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Ben Jones
Ben Jones, UK Lawyer
Category: Employment Law
Satisfied Customers: 66463
Experience:  Qualified Employment Solicitor
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I would like to know if after a 6 months takeover from other

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Good Morning. I would like to know if after a 6 months takeover from other company it's possible the new company to change the basic wage based on a comission pay plan? Thank you
Assistant: Was this discussed with a manager or HR? Or with a lawyer?
Customer: Nothing just received a letter informing that my basic will reduce based on acquisition of the new company in December and attached I had the new commission pay plan, where the basic droped to 13000 when before was 18000. They did that to me and more 2 people, the old salesmen of bought company
Assistant: Is the relevant person an employee, freelancer, consultant or contractor? Does the person belong to a union?
Customer: No
Assistant: Anything else you want the Lawyer to know before I connect you?
Customer: Company size between(###) ###-#### motor trade, sales representative for a car manufacturer

Hello, I’m Ben, a UK lawyer and will be dealing with your case today. Firstly, I need to ask some initial questions to determine the legal position.

How long have you worked for the business, all in all?

Customer: replied 6 months ago.

and did you receive a new contract when the new company took over?

Customer: replied 6 months ago.
No don't I can't remember

OK and how long have you worked there for please?

Customer: replied 6 months ago.
I started in July 2015, the takeover was in April this year

Thank you. I will get back to you with my answer as soon as I can, which will be at some point today. The system will notify you when this happens. Please do not reply in the meantime as this may unnecessarily delay my response. Many thanks.

Can I just check if you transferred under TUPE?

Customer: replied 6 months ago.
Not sure. I believe so. Do you know where I can check that information?

You should have been told at the time of transfer and leading up to it. In the end it would automatically occur if a business is being taken over by another and they continue to run the same business as before and it was not a transfer through share sale (i.e. it should be an asset/goodwill sale). Does that sound about right in your case?

Customer: replied 6 months ago.
We just received an email informing who was the new company.
Customer: replied 6 months ago.
Now I received a letter saying "Further to the recent acquisition of company A by Company B, in your role of sales executive byour basic annual salary will reduce from £18000 to £15000. Your pay plan will also change to that enclosed with this letter.
Customer: replied 6 months ago.
The date of this is effective from is 1st December. Should you wish to waive the one-month notice period and for the plan to come into effect in November then please confirm this asap.
In the last sentence of the same letter says: "All other terms and conditions of your employment remain unchanged."
Customer: replied 6 months ago.
Not sure if was an asset or good will sale I believe was an acquisition altought they kept the motorbike company and it's still registered and I still receive for the name of the old company. Changes in the pay plan used to happen often but not in the basic wage, altought that change came after a new plan implementation a year later, they told me that was due to my performance, but my manager told me now that was because I was brand certified, altought that happened a year ago before my basic wage was raised. I hope that helps. Thank you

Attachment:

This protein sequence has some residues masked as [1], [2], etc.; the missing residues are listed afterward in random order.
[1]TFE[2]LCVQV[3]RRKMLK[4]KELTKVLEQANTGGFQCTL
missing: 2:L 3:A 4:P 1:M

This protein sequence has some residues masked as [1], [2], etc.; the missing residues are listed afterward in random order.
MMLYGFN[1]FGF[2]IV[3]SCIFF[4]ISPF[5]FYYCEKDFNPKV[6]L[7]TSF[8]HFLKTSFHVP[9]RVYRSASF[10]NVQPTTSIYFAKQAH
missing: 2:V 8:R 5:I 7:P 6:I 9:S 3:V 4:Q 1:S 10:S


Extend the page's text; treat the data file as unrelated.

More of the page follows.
ok it is still a bit unclear, perhaps you can ask them directly if your transfer was covered by TUPE, that may provide more insight and allow me to comment more accurately?

Customer: replied 6 months ago.
Thank you. I'll ask them. Do you think you should send an email asking the reason for the reduction at this moment. I have more 2 colleagues in the same situation and they kind of agree with the new terms, referring to the new pay plan that have some positives.

you can certainly do so, you have a right to at least ask, there is no harm in doing so at the same time

Customer: replied 6 months ago.
The previous company was dissolved by Voluntary strike off
Customer: replied 6 months ago.
I don't know if helps but previous company was Blade Motor Group and the company that bought us is Heritage Automotive based on Salisbury.

OK I would say it is more likely than not that it was a transfer covered by TUPE.

If the Transfer of Undertakings (Protection of Employment) Regulations 2006 (better known as TUPE) apply to a transfer, those employees assigned to the transferring business will automatically move to the new employer on their existing contractual terms and conditions. Simply put, the new employer would 'step into the shoes' of the old employer and the employees should start working for the new employer as if nothing had changed, apart from the name of their employer.

This is the ideal outcome, although post-transfer difficulties can often arise. For example, the new employer may wish to try and change some of the incoming employees’ terms and conditions as they may not necessarily agree with the terms they were entitled to under their old contracts. However, under Regulation 4(4) of TUPE any changes are automatically void if the sole or principal reason for them is the transfer.